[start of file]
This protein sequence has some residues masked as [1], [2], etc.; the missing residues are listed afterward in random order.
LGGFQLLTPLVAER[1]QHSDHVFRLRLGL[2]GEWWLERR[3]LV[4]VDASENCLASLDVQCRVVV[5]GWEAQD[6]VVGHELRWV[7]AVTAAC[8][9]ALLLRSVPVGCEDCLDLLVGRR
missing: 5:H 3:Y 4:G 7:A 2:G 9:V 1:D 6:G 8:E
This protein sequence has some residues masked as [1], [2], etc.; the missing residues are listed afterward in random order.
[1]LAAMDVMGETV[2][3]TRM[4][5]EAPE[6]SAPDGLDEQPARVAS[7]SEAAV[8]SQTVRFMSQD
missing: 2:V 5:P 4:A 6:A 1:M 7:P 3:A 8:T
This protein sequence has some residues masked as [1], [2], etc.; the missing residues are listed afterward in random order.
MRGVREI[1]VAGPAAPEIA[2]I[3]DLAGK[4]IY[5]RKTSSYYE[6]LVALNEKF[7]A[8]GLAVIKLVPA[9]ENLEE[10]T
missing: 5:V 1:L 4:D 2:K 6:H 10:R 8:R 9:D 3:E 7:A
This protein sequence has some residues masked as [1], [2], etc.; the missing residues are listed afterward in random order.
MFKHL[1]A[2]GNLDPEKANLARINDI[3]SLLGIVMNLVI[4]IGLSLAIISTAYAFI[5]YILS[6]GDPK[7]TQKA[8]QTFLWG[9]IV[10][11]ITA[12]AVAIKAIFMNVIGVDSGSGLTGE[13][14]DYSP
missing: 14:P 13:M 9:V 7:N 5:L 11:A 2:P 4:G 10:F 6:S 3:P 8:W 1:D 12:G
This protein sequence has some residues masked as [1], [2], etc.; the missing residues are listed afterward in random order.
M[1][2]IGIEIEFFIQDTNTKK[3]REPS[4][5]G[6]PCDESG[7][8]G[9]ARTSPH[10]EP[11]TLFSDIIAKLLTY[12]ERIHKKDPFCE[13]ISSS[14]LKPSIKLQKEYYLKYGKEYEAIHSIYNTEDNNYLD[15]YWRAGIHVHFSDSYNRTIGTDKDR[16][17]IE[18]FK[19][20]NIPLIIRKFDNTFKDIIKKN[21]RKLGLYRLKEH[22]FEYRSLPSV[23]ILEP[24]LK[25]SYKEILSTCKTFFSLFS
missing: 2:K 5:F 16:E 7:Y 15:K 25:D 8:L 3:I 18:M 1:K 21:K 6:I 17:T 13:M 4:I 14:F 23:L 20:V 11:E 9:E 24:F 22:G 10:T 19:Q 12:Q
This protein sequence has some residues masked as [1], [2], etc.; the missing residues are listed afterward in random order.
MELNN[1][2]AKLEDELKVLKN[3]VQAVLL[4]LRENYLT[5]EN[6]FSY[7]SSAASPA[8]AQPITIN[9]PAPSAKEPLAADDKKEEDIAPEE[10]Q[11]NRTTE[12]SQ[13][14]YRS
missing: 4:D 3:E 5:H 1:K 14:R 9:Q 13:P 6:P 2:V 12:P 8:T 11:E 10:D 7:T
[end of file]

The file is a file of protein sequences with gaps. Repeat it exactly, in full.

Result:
This protein sequence has some residues masked as [1], [2], etc.; the missing residues are listed afterward in random order.
LGGFQLLTPLVAER[1]QHSDHVFRLRLGL[2]GEWWLERR[3]LV[4]VDASENCLASLDVQCRVVV[5]GWEAQD[6]VVGHELRWV[7]AVTAAC[8][9]ALLLRSVPVGCEDCLDLLVGRR
missing: 5:H 3:Y 4:G 7:A 2:G 9:V 1:D 6:G 8:E
This protein sequence has some residues masked as [1], [2], etc.; the missing residues are listed afterward in random order.
[1]LAAMDVMGETV[2][3]TRM[4][5]EAPE[6]SAPDGLDEQPARVAS[7]SEAAV[8]SQTVRFMSQD
missing: 2:V 5:P 4:A 6:A 1:M 7:P 3:A 8:T
This protein sequence has some residues masked as [1], [2], etc.; the missing residues are listed afterward in random order.
MRGVREI[1]VAGPAAPEIA[2]I[3]DLAGK[4]IY[5]RKTSSYYE[6]LVALNEKF[7]A[8]GLAVIKLVPA[9]ENLEE[10]T
missing: 5:V 1:L 4:D 2:K 6:H 10:R 8:R 9:D 3:E 7:A
This protein sequence has some residues masked as [1], [2], etc.; the missing residues are listed afterward in random order.
MFKHL[1]A[2]GNLDPEKANLARINDI[3]SLLGIVMNLVI[4]IGLSLAIISTAYAFI[5]YILS[6]GDPK[7]TQKA[8]QTFLWG[9]IV[10][11]ITA[12]AVAIKAIFMNVIGVDSGSGLTGE[13][14]DYSP
missing: 14:P 13:M 9:V 7:N 5:L 11:A 2:P 4:G 10:F 6:S 3:P 8:W 1:D 12:G
This protein sequence has some residues masked as [1], [2], etc.; the missing residues are listed afterward in random order.
M[1][2]IGIEIEFFIQDTNTKK[3]REPS[4][5]G[6]PCDESG[7][8]G[9]ARTSPH[10]EP[11]TLFSDIIAKLLTY[12]ERIHKKDPFCE[13]ISSS[14]LKPSIKLQKEYYLKYGKEYEAIHSIYNTEDNNYLD[15]YWRAGIHVHFSDSYNRTIGTDKDR[16][17]IE[18]FK[19][20]NIPLIIRKFDNTFKDIIKKN[21]RKLGLYRLKEH[22]FEYRSLPSV[23]ILEP[24]LK[25]SYKEILSTCKTFFSLFS
missing: 2:K 5:F 16:E 7:Y 15:K 25:D 8:L 3:I 18:M 1:K 21:K 6:I 17:T 13:M 4:I 14:F 23:L 20:V 11:E 9:E 24:F 22:G 10:T 19:Q 12:Q
This protein sequence has some residues masked as [1], [2], etc.; the missing residues are listed afterward in random order.
MELNN[1][2]AKLEDELKVLKN[3]VQAVLL[4]LRENYLT[5]EN[6]FSY[7]SSAASPA[8]AQPITIN[9]PAPSAKEPLAADDKKEEDIAPEE[10]Q[11]NRTTE[12]SQ[13][14]YRS
missing: 4:D 3:E 5:H 1:K 14:R 9:Q 13:P 6:P 2:V 12:P 8:T 11:E 10:D 7:T